Many partners have been asking, and I promised to keep you updated on our new “Service as a Subscription” model. It has been exactly one year since we signed our first customer up for “The Works from Forceworks“. Here’s a recap of what we have learned.
Like most Business Applications services partners, we had operated on an “hours-based” model for many years. A year and a half ago, we felt that the low code/no code motion had reached a point where the need for code development had been significantly reduced or eliminated for most customers. This was the trigger for us to launch an entirely different model for deployments, customizations, training, and support for Dynamics 365 CE and the Microsoft Power Platform. An All-inclusive, Unlimited subscription for a fixed monthly fee. This completely eliminated scope and hours from the equation.
What’s wrong with the old scope and hours-based models? I wasn’t entirely sure when we started down this path, but now looking back… everything. One thing I did know before we embarked was that customers focused on a clock were never going to reach the potential value that was available to them in these products… period, never going to happen.
What we are offering today is significantly evolved from what we launched with a year ago. It seemed like each month we were learning something new. Either adjusting features to add more customer value or tweaking things to protect our downside.
The components in a subscription become levers you can adjust over time to get it dialed in. In our case, there is a base monthly cost plus a cost per user. To this, a customer can optionally add premium add-ons, like Dynamics 365 Marketing, for example. We have played around with these levers quite a bit. For example, the base monthly cost now covers the entire Power Platform, whereas previously Power BI and Power Pages were add-ons. Conversely, we moved D365 Sales and D365 Service into the add-ons category. Another lever we fiddled with was users, introducing two tiers of pricing since the math was not making sense for larger customers. We also introduced a concept of Service Classes, ensuring that those paying more got more attention than those paying less. Lastly, we created an automated quote generator where anyone could go on our site and create an accurate quote without having to talk to anybody first.
I am aware that there are some other subscription models that have been around, but the ones I have seen had too many limitations and were more focused on support, and were all very “safe” for the providers. I have not yet seen any that included deployments and unlimited customizations or many of the 14 services we bundled into The Works.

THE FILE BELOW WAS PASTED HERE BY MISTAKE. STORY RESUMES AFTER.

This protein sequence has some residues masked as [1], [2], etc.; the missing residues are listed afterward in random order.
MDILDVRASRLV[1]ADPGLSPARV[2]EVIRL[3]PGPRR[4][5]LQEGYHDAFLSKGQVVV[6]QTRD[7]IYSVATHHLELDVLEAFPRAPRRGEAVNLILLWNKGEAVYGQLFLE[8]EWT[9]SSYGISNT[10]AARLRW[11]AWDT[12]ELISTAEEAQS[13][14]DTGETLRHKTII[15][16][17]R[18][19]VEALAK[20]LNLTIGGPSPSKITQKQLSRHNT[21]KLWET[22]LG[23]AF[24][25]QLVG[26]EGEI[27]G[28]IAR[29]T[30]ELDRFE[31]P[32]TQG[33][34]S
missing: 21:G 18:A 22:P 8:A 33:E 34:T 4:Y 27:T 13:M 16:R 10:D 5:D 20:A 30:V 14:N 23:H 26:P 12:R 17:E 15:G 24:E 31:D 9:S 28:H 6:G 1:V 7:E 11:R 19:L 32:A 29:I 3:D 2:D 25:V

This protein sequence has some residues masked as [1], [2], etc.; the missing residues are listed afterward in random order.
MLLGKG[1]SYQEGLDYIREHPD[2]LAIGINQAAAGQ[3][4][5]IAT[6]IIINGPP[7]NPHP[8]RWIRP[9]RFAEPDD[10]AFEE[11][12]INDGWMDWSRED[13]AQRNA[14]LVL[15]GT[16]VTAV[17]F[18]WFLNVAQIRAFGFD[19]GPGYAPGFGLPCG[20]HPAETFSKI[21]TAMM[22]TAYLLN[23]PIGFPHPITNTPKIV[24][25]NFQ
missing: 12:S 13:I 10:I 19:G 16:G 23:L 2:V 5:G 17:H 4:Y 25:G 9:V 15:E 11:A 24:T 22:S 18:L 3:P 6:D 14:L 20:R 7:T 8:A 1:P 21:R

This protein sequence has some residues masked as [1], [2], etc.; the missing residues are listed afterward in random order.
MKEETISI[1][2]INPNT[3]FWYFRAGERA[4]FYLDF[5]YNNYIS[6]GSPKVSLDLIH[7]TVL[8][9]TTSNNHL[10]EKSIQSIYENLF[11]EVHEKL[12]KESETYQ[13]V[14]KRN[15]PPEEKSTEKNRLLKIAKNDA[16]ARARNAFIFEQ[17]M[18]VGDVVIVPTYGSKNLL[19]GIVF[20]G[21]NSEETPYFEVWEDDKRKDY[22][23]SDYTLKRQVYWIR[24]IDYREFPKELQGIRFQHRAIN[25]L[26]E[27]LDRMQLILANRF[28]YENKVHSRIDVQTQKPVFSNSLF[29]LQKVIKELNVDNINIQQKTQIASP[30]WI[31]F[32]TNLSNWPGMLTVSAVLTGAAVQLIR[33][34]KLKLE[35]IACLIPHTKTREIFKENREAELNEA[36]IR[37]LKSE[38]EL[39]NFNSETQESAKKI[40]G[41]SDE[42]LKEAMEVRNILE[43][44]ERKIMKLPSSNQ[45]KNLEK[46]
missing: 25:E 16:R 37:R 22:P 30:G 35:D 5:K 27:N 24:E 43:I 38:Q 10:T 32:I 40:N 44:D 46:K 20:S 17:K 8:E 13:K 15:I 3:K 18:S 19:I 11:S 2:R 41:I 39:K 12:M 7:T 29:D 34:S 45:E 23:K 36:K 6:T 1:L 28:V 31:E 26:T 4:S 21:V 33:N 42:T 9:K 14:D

Another area that has evolved is how we provide services. In an hours-based model, while you might make suggestions, the client makes the decisions, and you are reactive to that. It’s their hours, after all. So, if in the course of working with a customer, we came up with an idea they could benefit from, we would need their permission to pursue it, even for a POC. We don’t need their permission now as cost is no longer a factor. We can unilaterally build a POC for something that we think is valuable for them and just present it. Why would we spend the time? After all, it may not cost the client anything more, but it does cost us.
Subscriptions are different in many ways, but one of those is the business model. Our subscription has an annual term. If a customer cancels after the first term, was it really a subscription or just a financing mechanism? In the subscription world, “Churn” is death. So why would a customer renew? Only one reason… they looked back over the past term and saw unquestionable value. This led us to create a new internal metric that my partner Vlad coined: “Impacts”. Nobody is going to renew just because you reacted well to their requests. You need to be proactive, finding unique ways to solve their problems, even problems they were not aware of. Introducing ideas they had not even thought about or didn’t know existed. These are “Impacts”, and everyone on the team is measured by them, directly influencing their compensation, bonuses, and promotions.
What’s next? Well, I feel like we got the kinks worked out pretty well. Customers are over-the-moon happy, which was hard to accomplish in the naturally antagonistic hours-based models. We have transitioned from a transactional model to a recurring revenue model, which is great for us and our valuation.
What’s missing? Competition. I believe that free-market enterprise and competition will make us even better. Also, today we are competing against apples with an orange, and some larger customers struggle to reconcile the two. While scaling faster than expected, we could scale even faster if there were more oranges in the mix.
I am happy to chat and share with any partners who are serious about it.